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Please Don't Leave Me

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"Catherine? …. Catherine?" He's pleading, and too afraid to make a noise any louder than a whisper. Not that it does, anything. Catherine stays silent. There's a message on the screen, it scrolls and the text is corrupted somehow. And then it's static, the message in large, bold font at the top followed by a garbled list of what might have been detailed message failures if they hadn't been disrupted by the disconnect, or the corruption, the deletion… What does an angry program do when it's had enough anyway? Over heat, over work, over --

Simon doesn't have a clue. What he does know is the only thing left on the screen that's at all readable.

CRITICAL FAILURE.

Fuck.

"What now? Catherine?"

He doesn't know how to fix a goddamn thing. If he'd been paying attention, maybe he could've asked Catherine to teach him a thing or two. She could've shown him how to do something other than carry the omnitool from place to place, waiting on her to work her technical magic on whatever system they encountered. He's no doubt that Catherine would know what to do if she were here. She could fix it-- her-- Though truthfully, he must admit that if he'd been paying attention at all, he wouldn't have gotten so mad in the first place. He would've recognized what was happening. It's not like this is the first time after all.

He stares at the monitor, trying not to think about the other Simon. The Simon he left behind. The Simon who has nothing to defend himself with when he wakes up. It's okay if that Simon hates him. He hates himself a little bit too.

Okay, maybe more than a little bit.

"Catherine?"

The words on the screen in front of him don't change. They haven't disappeared either but they're flickering slightly like static on a television. Maybe it's just his imagination but Simon thinks the letters are getting darker, fading, like it's only a matter a time before they leave him too.

"I didn't mean it, Catherine. Please.

I'm sorry I was angry. I yelled and I didn't mean to.
… Please

Don't leave me. You can't leave me. Not here.

Cath- …Cath- …Catherine?"

Perhaps there's a benefit to being nothing more than a corpse and a weird robot head in a closed dive suit. He can't cry, for one. And that feeling he has… the one where he feels like his stomach is twisting in knots, like he might throw up, or pass out, he knows for sure it's all in his head. Or his… memory chip, he guesses. Of course if there was ever a time he needed a good cry, it would be now.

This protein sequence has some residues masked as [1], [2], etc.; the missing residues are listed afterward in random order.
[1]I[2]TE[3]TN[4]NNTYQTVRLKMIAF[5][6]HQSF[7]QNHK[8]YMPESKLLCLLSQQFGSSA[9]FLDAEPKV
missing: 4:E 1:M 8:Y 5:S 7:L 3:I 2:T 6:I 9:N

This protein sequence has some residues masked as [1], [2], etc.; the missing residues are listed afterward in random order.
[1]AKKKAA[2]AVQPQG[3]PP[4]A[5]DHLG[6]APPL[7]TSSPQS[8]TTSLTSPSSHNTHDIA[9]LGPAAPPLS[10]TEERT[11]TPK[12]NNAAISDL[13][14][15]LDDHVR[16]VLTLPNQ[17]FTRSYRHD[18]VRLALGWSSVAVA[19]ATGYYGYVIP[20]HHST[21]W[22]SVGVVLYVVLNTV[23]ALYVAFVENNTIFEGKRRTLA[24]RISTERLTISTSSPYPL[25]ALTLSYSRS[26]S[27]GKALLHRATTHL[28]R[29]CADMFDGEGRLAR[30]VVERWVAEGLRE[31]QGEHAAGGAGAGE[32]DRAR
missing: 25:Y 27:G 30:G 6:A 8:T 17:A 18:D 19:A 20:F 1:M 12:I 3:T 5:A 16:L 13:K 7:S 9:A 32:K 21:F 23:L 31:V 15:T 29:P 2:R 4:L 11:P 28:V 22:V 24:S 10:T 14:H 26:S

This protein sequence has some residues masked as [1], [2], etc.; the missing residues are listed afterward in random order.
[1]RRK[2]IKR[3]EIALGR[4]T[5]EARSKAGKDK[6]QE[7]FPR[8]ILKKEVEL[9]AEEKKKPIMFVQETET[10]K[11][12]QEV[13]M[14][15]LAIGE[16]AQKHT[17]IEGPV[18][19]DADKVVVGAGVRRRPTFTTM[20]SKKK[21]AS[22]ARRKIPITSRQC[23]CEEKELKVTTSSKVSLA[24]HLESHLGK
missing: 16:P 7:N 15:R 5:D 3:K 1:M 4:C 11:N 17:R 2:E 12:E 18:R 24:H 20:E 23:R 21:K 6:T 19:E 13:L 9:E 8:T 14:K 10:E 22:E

Now. And now. And now.

And- and- and-

"Catherine?"

He sighs, leaning forward in his chair and resting in place. It's the first time he's really had to just sit and do nothing since he woke up. Then again it's not like he needs to move. He's only just a suit of parts, his body isn't going to just wear out if he keeps moving. Maybe a battery though. Or not, it's really the WAU isn't it? Just like the others, just like the other Simon, it's not really a battery he needs. It's the WAU.

Well, shit.

"Hey." Simon speaks quietly to the screen where he last saw Catherine's face. "Did you tell me how long this… suit-" he touches his chest for emphasis- "would last?" He sighs. "I don’t remember."

Everything in the surrounding room feels darker than before and now he's not just sitting in the chair, he's avoiding moving from it. If he moves, it'll be real. He'll be here. He'll be stuck here forever. Without Catherine. Or anyone.

"Catherine?"

Simon stares at the black screen.

CRITICAL FAILURE.

"You'd know what to do about this," he says with a gesture at the screen. "Simon, in the next room there's a thingy that plugs into the other thingy and it'll take you two seconds." His voice is flat, unamused despite his own efforts.

"And you know me, Catherine. I'll sigh, say something witty and be off on my way."